The child's physical therapist will perform an evaluation that includes a detailed birth and developmental history. The therapist also will ask about the child's overall health, and about any parental concerns. The physical therapist will conduct a physical examination and perform specific tests to determine the child's motor development, such as sitting, crawling, getting up to stand, and walking. The child’s therapist may conduct other tests to more objectively assess changes and the progression of the disorder over time, in order to predict when changes in care or mobility (wheelchair, bracing) might be indicated.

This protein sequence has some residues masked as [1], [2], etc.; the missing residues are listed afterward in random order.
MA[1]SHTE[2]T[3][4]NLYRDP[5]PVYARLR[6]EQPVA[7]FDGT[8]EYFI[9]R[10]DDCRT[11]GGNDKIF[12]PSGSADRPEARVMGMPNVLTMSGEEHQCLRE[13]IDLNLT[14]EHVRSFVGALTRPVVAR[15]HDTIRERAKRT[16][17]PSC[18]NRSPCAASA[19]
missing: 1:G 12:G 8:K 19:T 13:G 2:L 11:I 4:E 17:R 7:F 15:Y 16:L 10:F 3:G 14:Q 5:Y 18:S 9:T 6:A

Treatment

    Physical therapists work with children who have muscular dystrophy to prevent or reduce joint contractures, maintain or improve cardiorespiratory and muscle strength, adapt activities or the child’s home or school environments to promote movement and mobility skills, and increase daily activities, which encourage participation in the community. If your child has been diagnosed with muscular dystrophy, treatment may include:

    Passive and active stretching. Your physical therapist will perform gentle “passive” stretches for your child, gently moving their legs and arms, and teach you and your child how to perform active stretches in order to increase joint flexibility (range of motion) and prevent or delay the development of contractures.